Understanding Google My Business & Local Search
Google Places Updates Quality Guidelines on the Use of PO Boxes
Google has once again updated (props to Nyagoslav for first highlighting the change) their Google Places Quality Guideline in regards to the use of PO Boxes in the address field. Once proscribed, they are not again allowed in the second address field only.
Google first added the prohibition on the use of PO Boxes in 2009 after widespread abuses of the feature to create additional locations. In late 2010, after the November 2010 guideline update, they actively began removing rejecting listings that had PO Box in their address. Subsequently they added a nanny bot filter in the Places Dashboard that prevented the use of the words PO Box when creating a new Places listing that gave a Term Not Allowed error if the term were used.
Here is the evolution of the guideline from 2009 till today with the changes highlighted:
|Do not create listings at locations where the business does not physically exist. PO Boxes do not count as physical locations.||Do not create listings at locations where the business does not physically exist. P.O. Boxes are not considered accurate physical locations. Listings submitted with P.O. Box addresses will be removed.||Do not create a listing or place your pin marker at a location where the business does not physically exist. P.O. Boxes are not considered accurate physical locations. If you operate from a location but receive mail at a P.O. Box there, please list your physical address in Address Line 1, and put your P.O. Box information in Address Line 2.|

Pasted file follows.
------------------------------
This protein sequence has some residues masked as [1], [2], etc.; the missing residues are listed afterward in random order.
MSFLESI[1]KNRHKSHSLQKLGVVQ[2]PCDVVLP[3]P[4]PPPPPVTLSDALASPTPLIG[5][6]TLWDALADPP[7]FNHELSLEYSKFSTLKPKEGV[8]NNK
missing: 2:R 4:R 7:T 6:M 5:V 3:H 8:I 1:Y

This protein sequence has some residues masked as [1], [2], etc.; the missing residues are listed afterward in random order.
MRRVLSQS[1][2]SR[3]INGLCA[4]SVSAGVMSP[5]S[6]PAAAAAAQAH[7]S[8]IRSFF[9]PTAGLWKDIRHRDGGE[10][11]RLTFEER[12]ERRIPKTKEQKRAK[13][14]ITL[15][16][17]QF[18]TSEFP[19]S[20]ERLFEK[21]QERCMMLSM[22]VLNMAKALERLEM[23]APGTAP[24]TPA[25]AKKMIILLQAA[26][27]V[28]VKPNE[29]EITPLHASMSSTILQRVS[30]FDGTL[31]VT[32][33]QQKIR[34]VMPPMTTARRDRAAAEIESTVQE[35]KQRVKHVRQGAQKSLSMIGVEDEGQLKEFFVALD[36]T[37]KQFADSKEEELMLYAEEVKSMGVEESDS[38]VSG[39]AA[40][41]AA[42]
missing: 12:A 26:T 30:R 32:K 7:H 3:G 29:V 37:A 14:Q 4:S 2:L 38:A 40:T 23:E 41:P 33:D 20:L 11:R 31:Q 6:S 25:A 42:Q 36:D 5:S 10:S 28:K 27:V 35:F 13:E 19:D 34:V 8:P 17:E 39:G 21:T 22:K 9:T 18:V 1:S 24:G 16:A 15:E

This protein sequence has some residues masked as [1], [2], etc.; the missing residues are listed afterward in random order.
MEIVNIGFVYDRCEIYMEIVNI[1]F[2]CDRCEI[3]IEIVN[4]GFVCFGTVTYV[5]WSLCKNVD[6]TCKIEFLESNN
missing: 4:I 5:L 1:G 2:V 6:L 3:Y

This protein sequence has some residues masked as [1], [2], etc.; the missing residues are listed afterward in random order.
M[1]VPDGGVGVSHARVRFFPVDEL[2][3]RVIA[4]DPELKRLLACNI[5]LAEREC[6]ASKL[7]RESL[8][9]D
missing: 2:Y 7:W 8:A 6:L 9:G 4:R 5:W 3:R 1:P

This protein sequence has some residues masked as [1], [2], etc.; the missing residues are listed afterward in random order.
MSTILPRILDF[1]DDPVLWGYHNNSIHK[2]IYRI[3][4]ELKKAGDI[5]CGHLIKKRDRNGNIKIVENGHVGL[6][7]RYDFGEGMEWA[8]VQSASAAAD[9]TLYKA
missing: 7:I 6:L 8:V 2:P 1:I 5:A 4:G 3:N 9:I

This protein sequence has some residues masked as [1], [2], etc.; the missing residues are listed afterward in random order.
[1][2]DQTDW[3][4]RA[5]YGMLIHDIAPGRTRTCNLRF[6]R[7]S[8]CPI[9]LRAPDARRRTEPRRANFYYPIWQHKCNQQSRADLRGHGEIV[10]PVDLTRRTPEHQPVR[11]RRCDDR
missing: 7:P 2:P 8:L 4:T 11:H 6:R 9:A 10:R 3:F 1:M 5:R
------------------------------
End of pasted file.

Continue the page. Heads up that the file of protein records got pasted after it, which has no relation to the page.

The new guideline is an accurate reflection of the real world use of PO Boxes. In many rural environments in the US for example there is no rural mail deliver and all mail is delivered by PO Boxes. The change will allow these businesses to more easily get their listings approved without the need for a work around or intervention by a Google staffer via the new Troubleshooters.
This rule clarification was the effective, although unstated guideline that was in affect until 11/17/2010. However creative spammers developed a work around exploit that allowed for the creation of fake listings within the city centers. I described this simple exploit in the post Illusory Laptop Repair – A Most Elegant Google Places Hack.
Certainly the change will be welcomed by legitimate businesses that do not receive mail at their address. It will also relieve the Troubleshooter staff in Mt View of a tedious work freeing them up to solve less tractable problems. Hopefully Google has put in place adequate safeguards to prevent the widespread abuse that previously existed.
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